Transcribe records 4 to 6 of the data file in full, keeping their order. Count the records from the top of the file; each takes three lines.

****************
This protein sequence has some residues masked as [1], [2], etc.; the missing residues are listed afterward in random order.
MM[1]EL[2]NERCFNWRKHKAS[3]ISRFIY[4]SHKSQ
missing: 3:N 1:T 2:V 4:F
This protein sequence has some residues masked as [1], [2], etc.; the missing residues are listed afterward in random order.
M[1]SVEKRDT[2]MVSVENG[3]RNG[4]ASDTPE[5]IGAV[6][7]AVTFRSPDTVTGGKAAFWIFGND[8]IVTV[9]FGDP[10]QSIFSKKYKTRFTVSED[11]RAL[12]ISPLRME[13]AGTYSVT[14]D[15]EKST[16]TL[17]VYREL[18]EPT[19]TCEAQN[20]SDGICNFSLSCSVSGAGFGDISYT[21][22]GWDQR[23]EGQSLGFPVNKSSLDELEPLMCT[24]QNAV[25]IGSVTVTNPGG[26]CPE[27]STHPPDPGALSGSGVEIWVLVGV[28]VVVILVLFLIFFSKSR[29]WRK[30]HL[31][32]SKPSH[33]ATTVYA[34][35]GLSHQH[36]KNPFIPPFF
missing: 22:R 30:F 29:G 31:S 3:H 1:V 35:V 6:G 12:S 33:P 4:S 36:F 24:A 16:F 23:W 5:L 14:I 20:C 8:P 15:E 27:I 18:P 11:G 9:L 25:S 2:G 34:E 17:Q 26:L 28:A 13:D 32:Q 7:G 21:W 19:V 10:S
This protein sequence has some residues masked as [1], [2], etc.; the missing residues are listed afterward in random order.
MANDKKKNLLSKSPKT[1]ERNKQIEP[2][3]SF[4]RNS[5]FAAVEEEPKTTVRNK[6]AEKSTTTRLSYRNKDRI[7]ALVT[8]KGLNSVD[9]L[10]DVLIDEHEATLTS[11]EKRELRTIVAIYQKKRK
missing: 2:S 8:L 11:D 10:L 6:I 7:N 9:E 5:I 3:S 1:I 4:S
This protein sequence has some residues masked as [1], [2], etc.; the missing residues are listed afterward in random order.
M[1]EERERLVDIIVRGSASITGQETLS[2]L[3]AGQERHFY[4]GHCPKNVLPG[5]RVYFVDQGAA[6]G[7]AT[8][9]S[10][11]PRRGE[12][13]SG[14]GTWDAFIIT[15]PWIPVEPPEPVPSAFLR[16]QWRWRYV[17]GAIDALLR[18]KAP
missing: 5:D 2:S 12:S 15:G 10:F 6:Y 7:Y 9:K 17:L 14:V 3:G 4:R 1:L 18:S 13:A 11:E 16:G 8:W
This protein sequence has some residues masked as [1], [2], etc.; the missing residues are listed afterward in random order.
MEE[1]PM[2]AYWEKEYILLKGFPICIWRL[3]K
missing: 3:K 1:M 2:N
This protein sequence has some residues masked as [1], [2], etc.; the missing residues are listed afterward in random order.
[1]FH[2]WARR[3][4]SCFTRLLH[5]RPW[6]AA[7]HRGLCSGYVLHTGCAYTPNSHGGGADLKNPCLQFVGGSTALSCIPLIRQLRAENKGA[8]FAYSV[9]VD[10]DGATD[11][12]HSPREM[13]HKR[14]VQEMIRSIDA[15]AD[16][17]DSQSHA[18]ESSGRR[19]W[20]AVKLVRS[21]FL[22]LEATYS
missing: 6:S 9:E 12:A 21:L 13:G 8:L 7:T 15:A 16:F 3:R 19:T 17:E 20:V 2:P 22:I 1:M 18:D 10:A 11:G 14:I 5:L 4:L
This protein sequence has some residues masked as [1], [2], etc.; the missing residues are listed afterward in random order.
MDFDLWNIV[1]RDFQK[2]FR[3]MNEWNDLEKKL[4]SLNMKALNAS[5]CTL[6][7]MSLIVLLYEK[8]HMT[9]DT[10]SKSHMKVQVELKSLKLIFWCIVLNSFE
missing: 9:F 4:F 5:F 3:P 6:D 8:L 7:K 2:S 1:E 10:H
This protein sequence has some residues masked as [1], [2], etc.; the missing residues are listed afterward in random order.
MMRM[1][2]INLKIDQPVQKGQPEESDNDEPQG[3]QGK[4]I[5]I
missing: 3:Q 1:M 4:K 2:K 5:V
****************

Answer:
This protein sequence has some residues masked as [1], [2], etc.; the missing residues are listed afterward in random order.
M[1]EERERLVDIIVRGSASITGQETLS[2]L[3]AGQERHFY[4]GHCPKNVLPG[5]RVYFVDQGAA[6]G[7]AT[8][9]S[10][11]PRRGE[12][13]SG[14]GTWDAFIIT[15]PWIPVEPPEPVPSAFLR[16]QWRWRYV[17]GAIDALLR[18]KAP
missing: 5:D 2:S 12:S 15:G 10:F 6:Y 7:Y 9:K 17:L 14:V 3:G 4:R 1:L 18:S 13:A 11:E 16:G 8:W
This protein sequence has some residues masked as [1], [2], etc.; the missing residues are listed afterward in random order.
MEE[1]PM[2]AYWEKEYILLKGFPICIWRL[3]K
missing: 3:K 1:M 2:N
This protein sequence has some residues masked as [1], [2], etc.; the missing residues are listed afterward in random order.
[1]FH[2]WARR[3][4]SCFTRLLH[5]RPW[6]AA[7]HRGLCSGYVLHTGCAYTPNSHGGGADLKNPCLQFVGGSTALSCIPLIRQLRAENKGA[8]FAYSV[9]VD[10]DGATD[11][12]HSPREM[13]HKR[14]VQEMIRSIDA[15]AD[16][17]DSQSHA[18]ESSGRR[19]W[20]AVKLVRS[21]FL[22]LEATYS
missing: 6:S 9:E 12:A 21:L 13:G 8:L 7:T 15:A 16:F 3:R 19:T 17:E 20:V 2:P 22:I 1:M 18:D 10:A 11:G 14:I 5:L 4:L